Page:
Taking a Shine to TIMARA

Vocalist and philosophy major Diana Gruber ’22 crafted an innovative conservatory major—and an alter ego to match.

May 5, 2021

Oli Bentley '21

Female singer under a tree.
Photo credit: courtesy Diana Gruber

Diana Gruber wears a lot of hats: philosophy major, conservatory innovator, and pop star.

A double-degree student who splits her studies between philosophy in the College of Arts and Sciences and a self-designed conservatory major in contemporary vocals and electronics, Gruber has taken an unconventional path to where she is today.

Originally from Menlo Park, California, she arrived at Oberlin as a jazz voice major under professor La Tanya Hall, but she soon found herself gravitating toward TIMARA classes. She ended up with an individual major that allows her to incorporate her jazz vocal training with the experimental improvisation and extended technique elements of TIMARA. For Gruber, it’s the best of both worlds.

Singer working with La Tanya Hall in a low-latency setting.
Diana Gruber (on screen) works with La Tanya Hall in a low-latency studio for voice instruction in fall 2020. (photo by Tanya Rosen-Jones)

Fittingly, the music she creates strikes a balance between worlds as well. Gruber's classical, jazz, and contemporary musical training helps her see music from a unique perspective: “Vocal training has influenced my singing style a lot, and I’m really grateful to La Tanya for helping me hone my craft,” she says. “I would say that you can kind of hear the jazz influence, but there’s also a lot of what I learned in classical theory. I mostly just apply it on the aural skills side, having these cadences and this classical chordal structure, combined with jazz and pop.”

Gruber’s internet persona, diana starshine, combines vocal lines with synthesized and found sounds that are at times lush, at times high-energy. Gruber describes diana starshine as “a project with pop music taken to the extreme, with pretty experimental production. It’s very online. It exists sort of within a community.” And that community is growing: Her first single as diana starshine, “it’s love”—a collaboration with artists galen tipton and recovery girl—has been streamed more than 200,000 times on Spotify alone.  

Collaboration is another important part of Gruber’s musical practice, and Oberlin is not short on options. She makes music with her housemates, as well as students in TIMARA and jazz. “It’s nice to have people around to collaborate with, but also to bounce ideas off of,” she says. “I do trust my vision, but I want to know what people think. It’s really nice having a community of artists.”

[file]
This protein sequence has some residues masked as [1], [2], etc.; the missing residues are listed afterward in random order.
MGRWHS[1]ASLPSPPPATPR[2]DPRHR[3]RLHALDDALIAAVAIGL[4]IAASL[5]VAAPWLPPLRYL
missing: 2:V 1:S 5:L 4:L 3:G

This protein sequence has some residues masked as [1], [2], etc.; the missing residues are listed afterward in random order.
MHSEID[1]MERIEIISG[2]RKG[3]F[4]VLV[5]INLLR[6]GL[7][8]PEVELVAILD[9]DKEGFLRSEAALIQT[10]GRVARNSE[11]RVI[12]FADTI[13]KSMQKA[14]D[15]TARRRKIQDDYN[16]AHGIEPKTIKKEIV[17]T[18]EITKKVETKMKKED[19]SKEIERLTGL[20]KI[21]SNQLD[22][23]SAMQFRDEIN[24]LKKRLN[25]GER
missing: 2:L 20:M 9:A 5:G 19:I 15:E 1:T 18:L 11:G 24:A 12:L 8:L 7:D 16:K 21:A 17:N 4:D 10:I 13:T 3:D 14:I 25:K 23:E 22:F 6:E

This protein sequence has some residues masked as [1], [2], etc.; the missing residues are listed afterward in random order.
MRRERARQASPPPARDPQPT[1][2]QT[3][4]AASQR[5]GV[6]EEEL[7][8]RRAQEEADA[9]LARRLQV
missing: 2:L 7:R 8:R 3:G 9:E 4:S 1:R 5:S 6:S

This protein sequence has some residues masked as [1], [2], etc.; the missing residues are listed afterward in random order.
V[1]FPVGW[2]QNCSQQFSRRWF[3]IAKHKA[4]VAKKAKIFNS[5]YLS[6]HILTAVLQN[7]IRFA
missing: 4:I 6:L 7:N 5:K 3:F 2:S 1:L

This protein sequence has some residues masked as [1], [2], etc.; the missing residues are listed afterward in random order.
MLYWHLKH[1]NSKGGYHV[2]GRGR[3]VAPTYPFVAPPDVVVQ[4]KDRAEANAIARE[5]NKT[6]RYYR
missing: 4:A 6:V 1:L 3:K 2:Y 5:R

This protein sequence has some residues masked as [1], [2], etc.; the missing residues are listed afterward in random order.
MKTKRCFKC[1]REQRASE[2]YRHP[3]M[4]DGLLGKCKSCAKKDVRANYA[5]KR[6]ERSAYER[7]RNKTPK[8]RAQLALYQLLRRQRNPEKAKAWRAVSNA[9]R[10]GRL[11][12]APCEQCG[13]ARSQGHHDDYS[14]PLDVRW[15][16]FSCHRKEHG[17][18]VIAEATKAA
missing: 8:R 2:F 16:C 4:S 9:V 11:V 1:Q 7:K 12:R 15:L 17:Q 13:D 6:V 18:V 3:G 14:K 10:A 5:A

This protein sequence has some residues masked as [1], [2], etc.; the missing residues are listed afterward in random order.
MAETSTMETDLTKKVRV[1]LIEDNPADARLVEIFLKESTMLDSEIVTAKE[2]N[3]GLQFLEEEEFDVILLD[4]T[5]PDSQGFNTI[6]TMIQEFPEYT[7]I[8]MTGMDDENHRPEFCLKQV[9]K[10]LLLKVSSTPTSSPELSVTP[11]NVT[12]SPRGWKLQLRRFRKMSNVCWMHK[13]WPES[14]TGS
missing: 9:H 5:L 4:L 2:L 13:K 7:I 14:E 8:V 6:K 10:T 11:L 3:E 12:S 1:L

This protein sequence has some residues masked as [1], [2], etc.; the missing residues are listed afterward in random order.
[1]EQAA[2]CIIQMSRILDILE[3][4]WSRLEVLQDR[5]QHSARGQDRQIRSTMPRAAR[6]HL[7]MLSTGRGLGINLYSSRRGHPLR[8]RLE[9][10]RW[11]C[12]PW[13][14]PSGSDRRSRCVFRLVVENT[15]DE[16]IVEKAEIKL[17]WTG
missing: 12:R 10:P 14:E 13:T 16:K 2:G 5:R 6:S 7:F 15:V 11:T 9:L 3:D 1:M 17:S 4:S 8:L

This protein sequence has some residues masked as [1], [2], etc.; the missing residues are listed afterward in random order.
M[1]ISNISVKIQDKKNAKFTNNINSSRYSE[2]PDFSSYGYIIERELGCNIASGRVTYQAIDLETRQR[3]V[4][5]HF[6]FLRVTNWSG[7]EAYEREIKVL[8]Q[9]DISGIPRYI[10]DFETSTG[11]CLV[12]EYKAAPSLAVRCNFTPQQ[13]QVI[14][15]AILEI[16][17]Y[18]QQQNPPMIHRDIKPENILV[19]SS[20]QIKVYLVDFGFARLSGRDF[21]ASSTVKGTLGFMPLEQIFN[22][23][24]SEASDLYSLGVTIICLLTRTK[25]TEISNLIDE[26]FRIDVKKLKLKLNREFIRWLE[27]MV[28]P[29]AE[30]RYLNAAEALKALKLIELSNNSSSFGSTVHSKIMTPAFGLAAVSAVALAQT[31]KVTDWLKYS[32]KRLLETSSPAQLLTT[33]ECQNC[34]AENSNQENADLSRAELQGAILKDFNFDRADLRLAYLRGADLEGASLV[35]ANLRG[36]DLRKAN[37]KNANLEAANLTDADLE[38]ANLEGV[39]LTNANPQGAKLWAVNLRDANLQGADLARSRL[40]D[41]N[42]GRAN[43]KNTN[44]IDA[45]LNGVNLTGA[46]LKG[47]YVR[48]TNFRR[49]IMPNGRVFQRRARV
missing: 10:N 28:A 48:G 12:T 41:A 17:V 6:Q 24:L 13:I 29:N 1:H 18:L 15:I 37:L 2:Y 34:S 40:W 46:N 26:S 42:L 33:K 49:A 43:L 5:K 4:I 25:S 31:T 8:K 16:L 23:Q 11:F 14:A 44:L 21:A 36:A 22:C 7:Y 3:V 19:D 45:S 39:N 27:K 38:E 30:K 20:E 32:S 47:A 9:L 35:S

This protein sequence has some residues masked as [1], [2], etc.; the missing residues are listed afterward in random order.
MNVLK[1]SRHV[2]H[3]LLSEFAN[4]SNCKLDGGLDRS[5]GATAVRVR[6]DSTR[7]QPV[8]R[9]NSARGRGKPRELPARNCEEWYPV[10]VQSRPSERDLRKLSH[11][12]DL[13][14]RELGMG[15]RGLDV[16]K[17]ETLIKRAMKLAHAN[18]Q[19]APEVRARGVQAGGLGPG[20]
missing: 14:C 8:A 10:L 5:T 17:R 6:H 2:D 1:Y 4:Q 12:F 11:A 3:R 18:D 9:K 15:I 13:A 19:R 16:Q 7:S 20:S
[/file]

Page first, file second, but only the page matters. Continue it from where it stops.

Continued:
We caught up with Gruber, as she completes her fourth of five years at Oberlin, to talk about her musical lives on and off campus.


What is the origin of diana starshine?

I have a project that is pop-oriented that errs on the side of almost—not quite—satire. I think people can take it however they want. I’ve never said anything that I haven’t actually done. You could say it’s abrasive, I suppose...But I would say it extends more into “tasteful music” too.

At the same time, I am making music under my normal name, which leans more toward the electroacoustic side, where I’ve done collaborations with more “serious” people like Giant Claw (Keith Rankin). I am sort of bridging the gap between serious and not serious. A lot of the music I make takes inspiration directly from theory and aural skills from both jazz and classical. It’s really cool to have that approach to doing both popular and obscure/artsy music. 


Aside from your vocal studies with La Tanya Hall, how has your conservatory training informed the music you’re making?

The [music theory and aural skills] classes I’ve taken with Arnie Cox have influenced my music so much, because it’s made me think a lot about theory as concepts and more from a liberal arts academic perspective, which is less based on just learning notes, but rather thinking more of overarching theory. That’s really useful for making pop music too because there’s a lot of thinking of memetic participation and expectation, how something will make somebody feel, particularly based on timbre, rhythm—all that stuff.


In what ways do you collaborate at Oberlin?

It’s really nice within the TIMARA and jazz departments to have people to work with, learn from, and play with. You can’t really go here without absorbing some of the aesthetics and attitudes. A lot of the stuff I’ve learned here is really useful. My housemates and I all do stuff together, and that’s really fun.


What’s next for you? 

I have a whole other year here, which I am really excited about, because I feel like my practice has been developing so much. Up until now, I really didn’t have a lot of free time because I was trying to balance jazz, classical, and TIMARA. Next year I am only finishing up my college degree. I am really excited for my recital next year because I don’t know where I am going to go with it.

Oli Bentley is a fourth-year TIMARA major from Cincinnati, Ohio. She currently resides in Los Angeles.

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